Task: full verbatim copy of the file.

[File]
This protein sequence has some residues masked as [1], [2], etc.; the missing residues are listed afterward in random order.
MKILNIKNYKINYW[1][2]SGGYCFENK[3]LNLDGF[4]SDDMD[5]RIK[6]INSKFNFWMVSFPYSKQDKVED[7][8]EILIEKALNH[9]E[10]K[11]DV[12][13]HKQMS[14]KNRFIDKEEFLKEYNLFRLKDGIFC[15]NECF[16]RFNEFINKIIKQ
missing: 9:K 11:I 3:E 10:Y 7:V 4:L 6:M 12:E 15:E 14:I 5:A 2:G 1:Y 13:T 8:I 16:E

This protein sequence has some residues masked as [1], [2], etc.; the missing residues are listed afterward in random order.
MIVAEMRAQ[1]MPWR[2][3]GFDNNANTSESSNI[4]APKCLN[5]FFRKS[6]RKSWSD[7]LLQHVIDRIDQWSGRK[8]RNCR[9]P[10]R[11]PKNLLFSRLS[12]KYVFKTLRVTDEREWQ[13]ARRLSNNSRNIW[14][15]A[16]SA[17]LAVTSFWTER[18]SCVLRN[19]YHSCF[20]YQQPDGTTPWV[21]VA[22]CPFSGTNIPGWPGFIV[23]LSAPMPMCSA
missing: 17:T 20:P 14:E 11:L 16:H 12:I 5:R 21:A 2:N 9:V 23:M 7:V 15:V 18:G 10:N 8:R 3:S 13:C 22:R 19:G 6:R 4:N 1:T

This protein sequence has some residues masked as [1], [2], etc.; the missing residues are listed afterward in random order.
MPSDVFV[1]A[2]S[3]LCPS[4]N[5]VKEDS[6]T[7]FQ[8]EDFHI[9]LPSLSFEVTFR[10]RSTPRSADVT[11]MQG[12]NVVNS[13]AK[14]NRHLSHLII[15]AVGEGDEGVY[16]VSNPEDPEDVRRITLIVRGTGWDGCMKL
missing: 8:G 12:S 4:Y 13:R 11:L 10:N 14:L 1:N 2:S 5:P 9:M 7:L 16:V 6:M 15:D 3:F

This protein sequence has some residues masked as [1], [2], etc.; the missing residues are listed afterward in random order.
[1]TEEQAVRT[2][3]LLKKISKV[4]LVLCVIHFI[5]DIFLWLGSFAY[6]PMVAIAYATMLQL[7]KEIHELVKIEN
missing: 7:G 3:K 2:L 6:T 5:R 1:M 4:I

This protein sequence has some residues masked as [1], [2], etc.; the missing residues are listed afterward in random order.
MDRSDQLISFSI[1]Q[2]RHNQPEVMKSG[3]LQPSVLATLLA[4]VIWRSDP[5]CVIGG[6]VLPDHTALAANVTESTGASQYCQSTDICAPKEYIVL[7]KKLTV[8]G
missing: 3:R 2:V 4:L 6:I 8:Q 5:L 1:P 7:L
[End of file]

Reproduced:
This protein sequence has some residues masked as [1], [2], etc.; the missing residues are listed afterward in random order.
MKILNIKNYKINYW[1][2]SGGYCFENK[3]LNLDGF[4]SDDMD[5]RIK[6]INSKFNFWMVSFPYSKQDKVED[7][8]EILIEKALNH[9]E[10]K[11]DV[12][13]HKQMS[14]KNRFIDKEEFLKEYNLFRLKDGIFC[15]NECF[16]RFNEFINKIIKQ
missing: 9:K 11:I 3:E 10:Y 7:V 4:L 6:M 12:E 15:E 14:I 5:A 2:G 1:Y 13:T 8:I 16:E

This protein sequence has some residues masked as [1], [2], etc.; the missing residues are listed afterward in random order.
MIVAEMRAQ[1]MPWR[2][3]GFDNNANTSESSNI[4]APKCLN[5]FFRKS[6]RKSWSD[7]LLQHVIDRIDQWSGRK[8]RNCR[9]P[10]R[11]PKNLLFSRLS[12]KYVFKTLRVTDEREWQ[13]ARRLSNNSRNIW[14][15]A[16]SA[17]LAVTSFWTER[18]SCVLRN[19]YHSCF[20]YQQPDGTTPWV[21]VA[22]CPFSGTNIPGWPGFIV[23]LSAPMPMCSA
missing: 17:T 20:P 14:E 11:L 16:H 12:I 5:R 21:A 2:N 9:V 23:M 7:V 15:V 18:G 10:N 8:R 3:S 13:C 22:R 19:G 6:R 4:N 1:T

This protein sequence has some residues masked as [1], [2], etc.; the missing residues are listed afterward in random order.
MPSDVFV[1]A[2]S[3]LCPS[4]N[5]VKEDS[6]T[7]FQ[8]EDFHI[9]LPSLSFEVTFR[10]RSTPRSADVT[11]MQG[12]NVVNS[13]AK[14]NRHLSHLII[15]AVGEGDEGVY[16]VSNPEDPEDVRRITLIVRGTGWDGCMKL
missing: 8:G 12:S 4:Y 13:R 11:L 10:N 14:L 1:N 2:S 5:P 9:M 7:L 16:V 6:M 15:D 3:F

This protein sequence has some residues masked as [1], [2], etc.; the missing residues are listed afterward in random order.
[1]TEEQAVRT[2][3]LLKKISKV[4]LVLCVIHFI[5]DIFLWLGSFAY[6]PMVAIAYATMLQL[7]KEIHELVKIEN
missing: 7:G 3:K 2:L 6:T 5:R 1:M 4:I

This protein sequence has some residues masked as [1], [2], etc.; the missing residues are listed afterward in random order.
MDRSDQLISFSI[1]Q[2]RHNQPEVMKSG[3]LQPSVLATLLA[4]VIWRSDP[5]CVIGG[6]VLPDHTALAANVTESTGASQYCQSTDICAPKEYIVL[7]KKLTV[8]G
missing: 3:R 2:V 4:L 6:I 8:Q 5:L 1:P 7:L